A friend recently told me about a collaboration meeting he’d been part of where one of the participants was being extremely patronising. My friend was really cross.
“Do you think he realised how you felt?” I asked. “Well, I think I made it very clear!” he said. “How?” I asked. He looked at me ruefully. “I raised an eyebrow angrily… which I think he noticed!”
Suddenly there are thousands of charities across the nation collaborating with each other at unprecedented levels. Everyone says this is a Very Good Thing. But to be brutally honest, this collaboration malarkey is one of the hardest things I have ever done. I find my forehead permanently aches from (usually failed) attempts to suppress an eyebrow that persists in shooting upwards.
Working with people who don’t see things the way you do is really tough. Knowing when to keep on arguing your case and when to back down is not easy, or even obvious.
Collaboration can often be interpreted as being about compromise: agreeing to disagree or just sharing information. But I wonder: if there isn’t an agreed common approach, is it really collaboration?
We charities spend much of our time trying to be distinctive. After all, we have to believe that we have a contribution that no other charity can make in our time and place, otherwise what is the point of our existence? Suddenly, in collaboration, we have to do almost the exact opposite.
We have to stop our normal way of thinking and (to a large extent) suppress what we think makes us special in order to do something in common for the common good.
This is no easy task. I’m envious of those of our fellow collaborators who seem to be happily oblivious to the boiling exasperation churning beneath the Zoom line, who don’t have acid tummies from the burning irritation of feeling unheard or the aching jaw that comes with biting down on pent-up frustration.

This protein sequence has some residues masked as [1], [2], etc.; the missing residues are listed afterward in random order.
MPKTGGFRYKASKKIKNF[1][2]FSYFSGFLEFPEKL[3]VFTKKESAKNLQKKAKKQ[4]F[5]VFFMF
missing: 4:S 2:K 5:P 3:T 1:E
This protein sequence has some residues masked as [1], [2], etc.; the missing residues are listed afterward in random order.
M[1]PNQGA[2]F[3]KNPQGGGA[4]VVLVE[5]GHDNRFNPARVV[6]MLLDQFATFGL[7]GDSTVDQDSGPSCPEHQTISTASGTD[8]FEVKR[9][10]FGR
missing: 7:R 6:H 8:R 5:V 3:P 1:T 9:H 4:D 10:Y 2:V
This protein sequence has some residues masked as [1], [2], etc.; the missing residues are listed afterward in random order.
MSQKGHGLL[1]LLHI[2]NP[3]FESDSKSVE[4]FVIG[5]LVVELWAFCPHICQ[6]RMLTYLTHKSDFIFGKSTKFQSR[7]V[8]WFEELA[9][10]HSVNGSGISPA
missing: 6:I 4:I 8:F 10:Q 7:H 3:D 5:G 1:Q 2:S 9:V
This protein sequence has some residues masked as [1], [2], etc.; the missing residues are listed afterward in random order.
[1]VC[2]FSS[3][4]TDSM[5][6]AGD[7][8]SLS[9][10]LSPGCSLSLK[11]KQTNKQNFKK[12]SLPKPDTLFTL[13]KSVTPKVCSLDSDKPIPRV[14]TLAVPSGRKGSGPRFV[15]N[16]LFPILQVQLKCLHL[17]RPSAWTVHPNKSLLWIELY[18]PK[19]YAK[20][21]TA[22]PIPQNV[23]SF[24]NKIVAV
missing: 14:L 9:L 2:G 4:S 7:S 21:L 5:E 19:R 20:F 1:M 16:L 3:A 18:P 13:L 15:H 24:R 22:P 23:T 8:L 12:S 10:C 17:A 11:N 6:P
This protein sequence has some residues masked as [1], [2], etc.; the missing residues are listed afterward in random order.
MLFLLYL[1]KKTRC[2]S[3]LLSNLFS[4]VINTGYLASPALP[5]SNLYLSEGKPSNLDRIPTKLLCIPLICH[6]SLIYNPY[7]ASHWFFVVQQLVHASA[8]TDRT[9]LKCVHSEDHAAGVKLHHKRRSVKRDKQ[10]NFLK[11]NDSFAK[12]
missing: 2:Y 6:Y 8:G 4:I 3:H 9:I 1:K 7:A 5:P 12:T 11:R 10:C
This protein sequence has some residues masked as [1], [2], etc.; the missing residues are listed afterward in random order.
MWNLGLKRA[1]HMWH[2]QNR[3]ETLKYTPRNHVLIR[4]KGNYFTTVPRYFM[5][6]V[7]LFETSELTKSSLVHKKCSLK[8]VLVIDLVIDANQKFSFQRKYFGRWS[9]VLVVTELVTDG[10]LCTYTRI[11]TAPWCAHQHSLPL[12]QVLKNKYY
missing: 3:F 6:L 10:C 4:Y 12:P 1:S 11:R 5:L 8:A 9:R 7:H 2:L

The elephant in the room is often the unspoken disunity, the deep dis-alignments of principle and practice. In collaborations we’re all (theoretically anyhow) equal, which does have the effect of making things more egalitarian, but it also means difficult conversations are harder to have. There is no one accountable for pointing out the elephant or helping to manage the relationships.
I’ve noticed that often if someone in a group says something that upsets another, we typically gather around the “wounded” and the underlying issue remains unresolved as the “perpetrator” backs off, not wanting to be accused of – oh, I don’t know – being bad-minded?
So why do we do it if it’s so bloody hard?
Perhaps it’s because the unruly eyebrow, the aching and acidic body parts are the price of effecting change that we could never do alone.
There’s a saying: “What comes easy won’t last. What lasts won’t come easy”.
So, yes, collaborative work isn’t easy. But no matter how hard we find it, it is worth doing. Because if we stick at it, we can achieve mighty things that last.
Debra Allcock Tyler is chief executive of the Directory of Social Change